Saudi Arabia offers its residents and visitors a rich culture, composed of Islamic traditions. The country is world-famous for being Islam’s birthplace and heartland. The Hajj is an annual Islamic pilgrimage to the city of Mecca in Saudi Arabia, which is known as the holiest city by Muslims. Millions of Muslims make the pilgrimage to Saudi Arabia every year. Additionally, the country is internationally recognized for its beautiful Arabian horses, traditional sword-wielding dance, the world’s largest sand desert, and stunning architecture in mosques and palaces.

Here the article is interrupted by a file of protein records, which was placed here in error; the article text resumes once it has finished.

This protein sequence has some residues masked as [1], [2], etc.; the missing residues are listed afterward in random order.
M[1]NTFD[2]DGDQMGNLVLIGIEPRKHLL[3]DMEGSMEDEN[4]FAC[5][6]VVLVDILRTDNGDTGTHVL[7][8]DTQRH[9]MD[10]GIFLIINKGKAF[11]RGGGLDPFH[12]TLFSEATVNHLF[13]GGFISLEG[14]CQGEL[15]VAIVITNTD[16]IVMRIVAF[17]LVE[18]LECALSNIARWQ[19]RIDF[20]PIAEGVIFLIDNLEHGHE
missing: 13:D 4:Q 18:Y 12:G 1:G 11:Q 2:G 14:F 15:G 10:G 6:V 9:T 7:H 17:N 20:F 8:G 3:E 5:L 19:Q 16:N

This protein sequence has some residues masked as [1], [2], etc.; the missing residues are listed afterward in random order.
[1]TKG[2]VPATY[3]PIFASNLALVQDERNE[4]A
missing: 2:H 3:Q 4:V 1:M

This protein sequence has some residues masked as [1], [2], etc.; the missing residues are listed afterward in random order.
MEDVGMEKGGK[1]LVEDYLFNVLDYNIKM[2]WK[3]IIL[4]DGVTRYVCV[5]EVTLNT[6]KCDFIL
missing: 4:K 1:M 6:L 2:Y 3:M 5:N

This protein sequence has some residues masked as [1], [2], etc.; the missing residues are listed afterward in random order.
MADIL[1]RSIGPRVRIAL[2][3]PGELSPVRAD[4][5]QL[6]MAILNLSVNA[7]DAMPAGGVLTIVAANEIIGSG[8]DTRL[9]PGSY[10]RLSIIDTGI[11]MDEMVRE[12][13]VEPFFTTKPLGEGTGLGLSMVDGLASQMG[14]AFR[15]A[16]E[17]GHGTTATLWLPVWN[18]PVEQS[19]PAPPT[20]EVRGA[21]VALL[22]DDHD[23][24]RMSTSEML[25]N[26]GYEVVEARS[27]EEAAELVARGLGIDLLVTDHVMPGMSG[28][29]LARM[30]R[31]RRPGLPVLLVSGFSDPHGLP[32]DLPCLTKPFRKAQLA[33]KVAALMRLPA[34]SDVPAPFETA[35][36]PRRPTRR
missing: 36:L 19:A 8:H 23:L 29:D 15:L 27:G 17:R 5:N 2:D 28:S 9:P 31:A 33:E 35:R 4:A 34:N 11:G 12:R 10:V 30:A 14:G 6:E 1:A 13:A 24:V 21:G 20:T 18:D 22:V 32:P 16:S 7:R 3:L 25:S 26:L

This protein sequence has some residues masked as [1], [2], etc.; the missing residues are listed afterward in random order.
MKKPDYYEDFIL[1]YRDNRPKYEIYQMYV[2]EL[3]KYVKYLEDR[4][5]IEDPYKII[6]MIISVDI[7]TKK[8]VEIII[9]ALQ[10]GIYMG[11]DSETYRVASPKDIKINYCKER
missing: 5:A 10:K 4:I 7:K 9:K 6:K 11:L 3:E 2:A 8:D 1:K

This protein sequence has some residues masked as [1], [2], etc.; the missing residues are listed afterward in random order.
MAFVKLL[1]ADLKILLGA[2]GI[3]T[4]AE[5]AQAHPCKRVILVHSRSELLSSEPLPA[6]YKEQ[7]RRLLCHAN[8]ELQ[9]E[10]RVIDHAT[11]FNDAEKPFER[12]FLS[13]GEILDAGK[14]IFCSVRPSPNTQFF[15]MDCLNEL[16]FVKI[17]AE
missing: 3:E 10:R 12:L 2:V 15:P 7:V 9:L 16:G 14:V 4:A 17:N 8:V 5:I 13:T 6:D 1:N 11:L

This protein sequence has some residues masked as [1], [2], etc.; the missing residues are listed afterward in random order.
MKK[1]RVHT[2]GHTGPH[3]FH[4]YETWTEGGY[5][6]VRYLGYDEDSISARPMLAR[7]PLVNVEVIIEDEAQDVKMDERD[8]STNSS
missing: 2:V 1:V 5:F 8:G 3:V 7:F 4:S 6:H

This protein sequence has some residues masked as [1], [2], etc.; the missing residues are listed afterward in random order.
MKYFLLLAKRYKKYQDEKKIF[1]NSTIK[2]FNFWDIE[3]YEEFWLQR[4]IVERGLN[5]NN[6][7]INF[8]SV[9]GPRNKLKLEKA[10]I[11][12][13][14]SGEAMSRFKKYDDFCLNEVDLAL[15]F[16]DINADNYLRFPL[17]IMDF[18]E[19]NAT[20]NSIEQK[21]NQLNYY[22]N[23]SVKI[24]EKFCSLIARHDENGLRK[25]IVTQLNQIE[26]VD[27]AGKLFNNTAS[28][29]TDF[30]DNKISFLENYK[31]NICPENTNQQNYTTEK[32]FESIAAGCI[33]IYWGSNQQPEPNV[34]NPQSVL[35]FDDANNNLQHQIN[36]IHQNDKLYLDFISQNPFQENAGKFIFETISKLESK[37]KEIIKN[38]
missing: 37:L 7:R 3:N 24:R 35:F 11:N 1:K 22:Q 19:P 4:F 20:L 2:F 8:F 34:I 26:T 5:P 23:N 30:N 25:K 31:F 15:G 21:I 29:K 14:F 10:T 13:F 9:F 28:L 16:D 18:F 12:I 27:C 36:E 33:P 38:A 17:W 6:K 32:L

Saudi Arabia has a limited public transportation system. Most residents get around with their own vehicle or they hire a taxi. The country’s bus system offers intercity transportation, as well as a railway line that runs through a couple major cities.

Saudi Arabia is revered for its history, spirituality, natural beauty, and architecture. If you’re venturing to expand your business in the Middle Eastern and Arab world, Saudi Arabia is a keen option to explore.